Of Grace and Gravity


Balancing Atmospheric Melodic with lo-fi brutality, “Of Grace and Gravity” is both haunting and bludgeoning.
March 25, 2024

MERRIMACK has been producing severe Black Metal for 30 years and counting. On March 8, 2024 they released their latest album “Of Grace and Gravity” via extreme metal purveyors Season of Mist. This, their seventh album (one EP, six LPs), includes seven tracks across 49 minutes—yep, that’s an average of seven minutes for each track. A whole lot of sevens going on there. We’ll ignore the fact that the album was released on the 8th, though, and the other fact that they had one split, a compilation, and three demos. Seven is the number, and the number is seven.

Balancing Atmospheric Melodic with lo-fi brutality, the album is both haunting and bludgeoning. Standout tracks are “Sulphurean Synods” (see also the subtly disturbing video), “Wounds That Heal” which spins like two distinct massive compositions, and the closing track, “Embalmers Wine” which recalls echoes of the opening track, bringing us full circle.

You won’t hear this said often about Black Metal, but I love the production values of this album. It is decidedly lo-fi, of course, with subdued bass and muffled percussion overlaid with a steady haze of grayscale distortion, tremolo riffs, and demonic vocals . . . but it is also as velvety as it is bleak. I also love that every now and then through the left channel the drums punch through like a rusty nail through flesh.  

Lyrically, “Of Grace and Gravity” invokes a return to an esoteric and purified Satanism, one devoid of superficial and performative flourishes; one absent of Hollywood commercialism and Halloween gimmicks. Setting the tone in the opening track, “Sulphurean Synods,” Vestal spits: “And you still believe in them? / In these occult and empty ministries, / stuffed with fetid perfumes?” In the band’s words, “The listener, questioned in their faith of the shadows and occult idols. Dare believe in the sulfurous whispers echoing through this blackened masterpiece.”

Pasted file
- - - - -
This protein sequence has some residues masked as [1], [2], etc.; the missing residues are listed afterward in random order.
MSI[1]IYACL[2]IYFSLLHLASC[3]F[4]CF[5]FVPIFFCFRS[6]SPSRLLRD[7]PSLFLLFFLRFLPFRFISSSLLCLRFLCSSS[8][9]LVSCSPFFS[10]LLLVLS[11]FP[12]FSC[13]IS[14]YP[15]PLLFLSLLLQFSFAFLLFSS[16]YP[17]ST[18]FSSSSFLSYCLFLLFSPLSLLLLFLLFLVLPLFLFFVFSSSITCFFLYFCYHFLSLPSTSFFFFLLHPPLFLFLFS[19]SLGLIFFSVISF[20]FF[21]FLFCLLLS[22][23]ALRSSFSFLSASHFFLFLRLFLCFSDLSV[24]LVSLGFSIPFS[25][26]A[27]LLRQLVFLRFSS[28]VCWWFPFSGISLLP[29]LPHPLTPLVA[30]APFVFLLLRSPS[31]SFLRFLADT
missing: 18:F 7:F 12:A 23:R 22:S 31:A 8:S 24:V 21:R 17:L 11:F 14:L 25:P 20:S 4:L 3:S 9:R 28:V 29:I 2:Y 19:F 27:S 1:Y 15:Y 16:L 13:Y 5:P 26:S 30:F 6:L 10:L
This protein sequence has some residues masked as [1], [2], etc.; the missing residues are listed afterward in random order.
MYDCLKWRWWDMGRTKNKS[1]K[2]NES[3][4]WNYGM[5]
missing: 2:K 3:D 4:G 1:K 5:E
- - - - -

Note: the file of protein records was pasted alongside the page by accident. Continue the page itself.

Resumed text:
Some readers may recognize the phrase Grace and Gravity as the title of a posthumous work of philosopher/mystic Simone Weil. Technically it is not a book at all, but rather a collection of passages from her notebooks. An exegesis of sorts. The opening statement reads “All the natural movements of the soul are controlled by laws analogous to those of physical gravity. Grace is the only exception.” The passages then go on, one after the other suggesting a linear narrative but the ideas they invoke are anything but. “Of Grace and Gravity,” the album by MERRIMACK, is similar in its execution. It cuts a straight even wound, but the blood it lets spreads like fog in a cemetery.

After 30 years MERRIMACK has consistently challenged and provoked its listeners, which is difficult in the Extreme Metal space. “Of Grace and Gravity” challenges the listener in a number of ways. Philosophically, and maybe even spiritually, it challenges one’s integrity and devotion to an idea—call it grace; musically it challenges one to stand firm in the BM tradition of disquiet and distortion—call it gravity.



8 / 10









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"Of Grace and Gravity" Track-listing:

1. Sulphurean Synods

2. Sublunar Despondency

3. Dead and Distant Clamors

4. Wounds That Heal

5. Starving Crowns

6. Under the Aimless Spheres

7. Embalmer's Wine


Merrimack Lineup:

Perversifier – Guitars

Daethorn – Bass

Blastum – Drums

A.K. – Guitars

Vestal – Vocals


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